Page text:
How to Minimize Taxes with Estate Planning and Gifting Options


A comprehensive estate plan can ensure that your hard earned assets are transferred efficiently to your heirs and can help you reduce taxes.  When you combine estate planning with gifting strategies, it can be a powerful combination that can yield many after tax benefits for you, your family, and your favorite charities.  Here are a few things to consider:

Reduce potential estate taxes by giving annually– You can give $11.7 million without estate tax liability in 2021.  Amounts over $11.7 million could result in estate tax as 40%.  When you gift each year, you see the benefits of your gifts during your lifetime, and it reduces the value of your estate.  

In 2021, the amount each taxpayer can gift is $15,000 without gift tax liability.  If you are married, you and your spouse can gift $30,000 to one individual.  For example, if you have two children and 3 grandchildren, you can give a total of $150,000 ($30,000 x 5).  

Know your Lifetime Gift Tax Exemption– Let’s suppose you are single and want to give more than $15,000 to a person in one year. You may use that extra amount against your Lifetime Gift Tax Exemption.  In 2021 each person has a lifetime gift tax exemption of $11.7 million.  Gifts above the annual exclusion limit are considered taxable gifts and require the filing of an IRA gift tax form, but these amounts are applied to the lifetime exemption.  You will not actually have to pay gift tax until your total lifetime gifts over the annual exemption are over $11.7 million (or the applicable limit at that time).  In addition, you can generally gift assets directly to charity or spouse without taxes.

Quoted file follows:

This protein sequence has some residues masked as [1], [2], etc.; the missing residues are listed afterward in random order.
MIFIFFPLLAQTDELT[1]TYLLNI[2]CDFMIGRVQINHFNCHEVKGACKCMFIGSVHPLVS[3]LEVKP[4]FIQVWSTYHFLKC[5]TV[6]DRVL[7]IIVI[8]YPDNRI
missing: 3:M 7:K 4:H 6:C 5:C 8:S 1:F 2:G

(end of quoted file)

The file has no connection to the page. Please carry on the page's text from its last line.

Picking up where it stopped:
College gifting options– You can contribute to a 529 college savings plan with your annual $15,000 gift tax exclusion.  What is unique here is that you can lump 5 years’ worth of gifts into one year, $75,000 for single or $150,000 if married, as long as no additional gifts are made over that 5-year period.  

You can also make payment directly to a qualified institution for tuition or healthcare provider, for someone else’s behalf, and NOT be subject to gift tax.  

Using the unlimited marital deduction– You can generally leave an unlimited amount to a spouse without estate or gift tax.  However, special planning is required if you want to maintain each spouse’s $11.7 million lifetime exemption amount for estate tax purposes.  I highly recommend you use a qualified attorney to make sure you have the proper documents in place for your situation.  

Tax advantages of charitable gifts– Gifts to charities are generally not subject to gift taxes.  You may even get an INCOME tax deduction, in addition to reducing the taxable value of your estate.  

There are a variety of options to consider here.  You may be able to fund a Donor Advised Fund or a Charitable Remainder Trust with low-cost basis stock, pay no capital gain and get an income tax deduction.  A CRT may be able to generate income for the owner during their lifetime.  Each has its unique purpose.  Which is right for you depends on your situation.   

Feel free to contact us with any questions.  We are happy to help any way we can.  Click here to setup a 15 minute phone appointment

Investment advice offered through Stratos Wealth Advisors, LLC, a registered investment advisor; DBA Riverbend Wealth Management.

This content is developed from sources believed to be providing accurate information and provided by Riverbend Wealth Management. The opinions voiced in this material are for general information only and are not intended to provide specific advice or recommendations for any individual. Stratos Wealth Partners and its affiliates do not provide tax, legal or accounting advice. This material has been prepared for informational purposes only, and is not intended to provide, and should not be relied on for, tax, legal or accounting advice. You should consult your own tax, legal and accounting advisors before engaging in any transaction


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